A misleading and apparently addictive practice is now prevalent in discussions of philosophy in general, and moral philosophy in particular. This is the habit of dichotomizing. We are led to believe that we have to choose between reason and sentiment as the basis of morality, that facts and values are to be found on either side of an unbridgeable gulf, and so on. This practice is harmful because it leads philosophers to take sides in unnecessary conflicts which cannot be won (...)
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  23.  31
    Ethics.A. C. Ewing - 1953 - London: English Universities Press.
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  24.  73
    A Suggested Non-Naturalistic Analysis of Good.A. C. Ewing - 1939 - Mind 48 (189):1-22.
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  25.  19
    Recent Work on Punishment and Criminogenic Disadvantage.Benjamin Ewing - 2018 - Law and Philosophy 37 (1):29-68.
    In the 1970s and 1980s, a handful of legal theorists addressed the problem of criminal justice for offenders who faced criminogenic social disadvantages. Their discussions were provocative but alternatively unpersuasive and underdeveloped. More recently, in the wake of mass incarceration in America, philosophers have put forth new analyses that make important headway but remain scattered, partial, and in need of a systematic and integrated review. In this article, I reconstruct and critique the most prominent and well-developed explanations yet offered of (...)
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  26.  20
    Evaluation of an Adaptive Game That Uses EEG Measures Validated During the Design Process as Inputs to a Biocybernetic Loop.Kate C. Ewing, Stephen H. Fairclough & Kiel Gilleade - 2016 - Frontiers in Human Neuroscience 10.
  27.  2
    Elizabeth Stuart Phelps: A Good Feminist Woman Doing Bad Theology?Elizabeth Stuart - 2001 - Feminist Theology 9 (26):70-82.
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  28.  13
    Leisure: Elizabeth Telfer.Elizabeth Telfer - 1987 - Royal Institute of Philosophy Supplement 22:151-164.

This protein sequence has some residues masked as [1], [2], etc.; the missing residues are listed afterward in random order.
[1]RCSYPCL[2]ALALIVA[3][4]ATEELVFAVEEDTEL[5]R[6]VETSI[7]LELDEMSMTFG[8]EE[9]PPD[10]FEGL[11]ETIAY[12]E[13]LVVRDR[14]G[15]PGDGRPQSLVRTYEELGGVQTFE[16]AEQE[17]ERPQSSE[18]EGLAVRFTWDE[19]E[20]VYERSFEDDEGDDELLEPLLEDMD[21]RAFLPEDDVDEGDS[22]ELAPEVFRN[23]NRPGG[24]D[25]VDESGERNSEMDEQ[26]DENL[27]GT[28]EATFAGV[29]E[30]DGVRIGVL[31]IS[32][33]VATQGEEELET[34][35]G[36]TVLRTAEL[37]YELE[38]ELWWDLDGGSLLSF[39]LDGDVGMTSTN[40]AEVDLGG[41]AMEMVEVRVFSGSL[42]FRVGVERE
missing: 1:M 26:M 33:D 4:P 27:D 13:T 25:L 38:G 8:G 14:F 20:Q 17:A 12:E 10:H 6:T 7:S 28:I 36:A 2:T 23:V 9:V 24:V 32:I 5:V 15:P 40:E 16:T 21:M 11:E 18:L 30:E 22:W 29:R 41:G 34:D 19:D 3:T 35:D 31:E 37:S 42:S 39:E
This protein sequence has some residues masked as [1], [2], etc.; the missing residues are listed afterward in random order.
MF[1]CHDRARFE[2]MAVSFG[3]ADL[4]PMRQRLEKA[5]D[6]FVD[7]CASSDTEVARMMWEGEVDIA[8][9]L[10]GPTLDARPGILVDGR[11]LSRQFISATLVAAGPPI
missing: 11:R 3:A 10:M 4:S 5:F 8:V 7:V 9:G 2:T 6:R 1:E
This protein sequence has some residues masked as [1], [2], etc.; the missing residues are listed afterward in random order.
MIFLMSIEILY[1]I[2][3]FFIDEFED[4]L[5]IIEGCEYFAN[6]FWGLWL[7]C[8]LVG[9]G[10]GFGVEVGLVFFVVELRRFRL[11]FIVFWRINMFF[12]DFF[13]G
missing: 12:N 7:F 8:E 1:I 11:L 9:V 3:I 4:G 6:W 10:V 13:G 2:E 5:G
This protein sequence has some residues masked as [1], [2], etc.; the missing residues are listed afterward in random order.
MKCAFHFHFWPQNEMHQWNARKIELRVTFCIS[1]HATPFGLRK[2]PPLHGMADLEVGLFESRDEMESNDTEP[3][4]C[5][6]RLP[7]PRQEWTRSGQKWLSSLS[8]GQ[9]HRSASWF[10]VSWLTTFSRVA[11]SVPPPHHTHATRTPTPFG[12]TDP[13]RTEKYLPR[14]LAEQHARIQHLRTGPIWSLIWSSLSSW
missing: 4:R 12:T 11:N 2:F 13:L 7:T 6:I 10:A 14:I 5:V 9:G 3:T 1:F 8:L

Although the theme of these papers is ‘Contemporary Moral Problems’ my paper is partly about Aristotelian ideas. I had originally intended to apologize for this, but I find there is no need: many other contributors have found Aristotle to be timelessly relevant, as I myself have.
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  29.  10
    Can Psychoanalytic Theories Explain the Pakistani Woman? Intrapsychic Autonomy and Interpersonal Engagement in the Extended Family.Katherine P. Ewing - 1991 - Ethos: Journal of the Society for Psychological Anthropology 19 (2):131-160.
  30. Volatile Bodies: Toward a Corporeal Feminism.Elizabeth Grosz - 1994 - Indiana University Press.
    "The location of the author’s investigations, the body itself rather than the sphere of subjective representations of self and of function in cultures, is wholly new.... I believe this work will be a landmark in future feminist thinking." —Alphonso Lingis "This is a text of rare erudition and intellectual force. It will not only introduce feminists to an enriching set of theoretical perspectives but sets a high critical standard for feminist dialogues on the status of the body." —Judith Butler Volatile (...)
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  31.  9
    Can Psychoanalytic Theories Explain the Pakistani Woman? Intrapsychic Autonomy and Interpersonal Engagement in the Extended Family.Katherine P. Ewing - 1991 - Ethos: Journal of the Society for Psychological Anthropology 19 (2):131-160.
  32.  41
    Elizabeth Anderson Interviewed by John White.Elizabeth Anderson & John White - 2019 - Journal of Philosophy of Education 53 (1):5-20.
  33.  33
    Elizabeth Anderson Interview for The Harvard Review of Philosophy.Elizabeth Anderson, Tadhg Larabee & Nicholas Brown - 2019 - The Harvard Review of Philosophy 26:7-21.
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  34.  3
    Elizabeth Potter. Gender and Boyle’s Law of Gases. Xiii + 210 Pp., Illus., Figs., Index. Bloomington/Indianapolis: Indiana University Press, 2001. $39.95 ; $18.95. [REVIEW]Elizabeth Hedrick - 2003 - Isis 94 (3):526-527.